The AFC works by changing the mass airflow sensor (MAS) signal going into the ECU. This signal is a frequency proportional to the amount of air passing through the sensor.
Picky tech-heads will realize that the MAS puts out three signals: air flow, air pressure, and air temperature. The ECU integrates all of these to calculate air mass. The AFC alters only the air flow signal.
Different levels of adjustment to the signal occur for the different RPM ranges. In-between ranges, the AFC uses linear interpolation to smoothly transition from one adjustment level to the next. Thus, if the AFC is set to +10 at 2000 RPM, and - 10 at 3000 RPM, the signal correction at 2500 RPM will be zero.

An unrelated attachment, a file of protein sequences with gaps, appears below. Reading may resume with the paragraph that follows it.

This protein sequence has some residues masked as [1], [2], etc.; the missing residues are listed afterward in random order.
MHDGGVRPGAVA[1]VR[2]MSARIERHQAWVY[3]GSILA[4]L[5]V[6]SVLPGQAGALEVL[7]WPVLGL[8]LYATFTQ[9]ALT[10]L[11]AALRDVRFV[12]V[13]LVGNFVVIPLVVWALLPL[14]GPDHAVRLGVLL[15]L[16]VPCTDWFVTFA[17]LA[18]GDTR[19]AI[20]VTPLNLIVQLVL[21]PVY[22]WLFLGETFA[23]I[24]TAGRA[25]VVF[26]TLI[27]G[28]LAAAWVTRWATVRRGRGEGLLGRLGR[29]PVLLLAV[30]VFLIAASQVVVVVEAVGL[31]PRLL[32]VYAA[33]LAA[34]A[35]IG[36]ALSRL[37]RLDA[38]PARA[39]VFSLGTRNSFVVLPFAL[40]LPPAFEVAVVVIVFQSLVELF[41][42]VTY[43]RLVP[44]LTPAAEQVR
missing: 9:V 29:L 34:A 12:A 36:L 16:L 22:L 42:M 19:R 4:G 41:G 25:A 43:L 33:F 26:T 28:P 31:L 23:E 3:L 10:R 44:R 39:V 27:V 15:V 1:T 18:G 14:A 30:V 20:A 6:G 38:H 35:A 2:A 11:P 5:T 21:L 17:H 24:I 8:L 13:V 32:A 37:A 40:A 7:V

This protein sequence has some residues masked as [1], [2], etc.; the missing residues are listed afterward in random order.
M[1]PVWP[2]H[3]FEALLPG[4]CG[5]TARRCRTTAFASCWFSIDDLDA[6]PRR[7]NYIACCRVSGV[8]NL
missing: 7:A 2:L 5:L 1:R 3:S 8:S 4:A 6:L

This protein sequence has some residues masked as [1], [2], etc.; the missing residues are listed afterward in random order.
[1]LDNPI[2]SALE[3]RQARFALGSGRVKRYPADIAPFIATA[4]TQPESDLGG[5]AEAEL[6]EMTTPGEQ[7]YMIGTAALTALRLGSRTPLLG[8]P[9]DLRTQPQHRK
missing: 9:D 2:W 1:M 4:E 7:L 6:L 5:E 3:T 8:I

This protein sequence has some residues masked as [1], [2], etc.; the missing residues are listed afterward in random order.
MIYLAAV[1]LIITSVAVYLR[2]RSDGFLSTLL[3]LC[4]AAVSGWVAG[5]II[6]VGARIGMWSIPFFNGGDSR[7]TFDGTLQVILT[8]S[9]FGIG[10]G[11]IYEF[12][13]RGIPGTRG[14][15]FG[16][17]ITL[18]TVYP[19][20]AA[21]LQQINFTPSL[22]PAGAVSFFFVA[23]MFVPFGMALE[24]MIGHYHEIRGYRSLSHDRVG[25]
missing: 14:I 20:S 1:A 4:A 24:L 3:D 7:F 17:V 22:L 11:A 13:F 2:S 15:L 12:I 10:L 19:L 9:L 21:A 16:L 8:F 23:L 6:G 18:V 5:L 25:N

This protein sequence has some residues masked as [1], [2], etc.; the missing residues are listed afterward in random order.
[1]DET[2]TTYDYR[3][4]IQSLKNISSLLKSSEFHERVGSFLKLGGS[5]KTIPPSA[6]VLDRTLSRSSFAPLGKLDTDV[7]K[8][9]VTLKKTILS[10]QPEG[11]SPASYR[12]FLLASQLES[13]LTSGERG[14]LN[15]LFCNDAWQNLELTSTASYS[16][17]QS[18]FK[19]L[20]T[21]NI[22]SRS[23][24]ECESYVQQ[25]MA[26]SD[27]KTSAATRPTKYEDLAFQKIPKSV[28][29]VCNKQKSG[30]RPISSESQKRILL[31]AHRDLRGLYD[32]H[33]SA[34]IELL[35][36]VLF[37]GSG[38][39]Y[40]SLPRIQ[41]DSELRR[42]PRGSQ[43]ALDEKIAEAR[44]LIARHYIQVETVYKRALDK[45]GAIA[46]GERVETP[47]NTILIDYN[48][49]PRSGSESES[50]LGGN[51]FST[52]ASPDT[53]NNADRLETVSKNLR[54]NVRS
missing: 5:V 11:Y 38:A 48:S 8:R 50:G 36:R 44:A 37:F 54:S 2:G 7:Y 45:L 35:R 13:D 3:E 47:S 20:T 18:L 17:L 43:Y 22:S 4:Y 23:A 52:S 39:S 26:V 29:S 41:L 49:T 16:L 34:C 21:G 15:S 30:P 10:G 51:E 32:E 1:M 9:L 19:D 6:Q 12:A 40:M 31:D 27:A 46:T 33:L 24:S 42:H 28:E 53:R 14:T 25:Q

The Super AFC also has two different correction maps based on throttle position. The "Th" (throttle) points set inside the unit by the user determines the low-throttle and high-throttle boundaries. The AFC also interpolates between the low and high settings at part throttle. Thus, if the low throttle is set at 10% and has +10% correction, and the high throttle is set at 90% and has +20% correction, the correction at 50% throttle will be +15%.
Despite this flexibility the AFC suffers a few drawbacks. It does not "know" the engine load, only engine RPM. For this reason it is hard to tune each gear ideally, since the engine load at any RPM in 1st gear is different than that in 3rd or 5th gear.
AFC owners should check out the Super-AFC-DSM mailing list on Yahoo! Groups. You need a Yahoo! ID since membership is now restricted. To join, click here.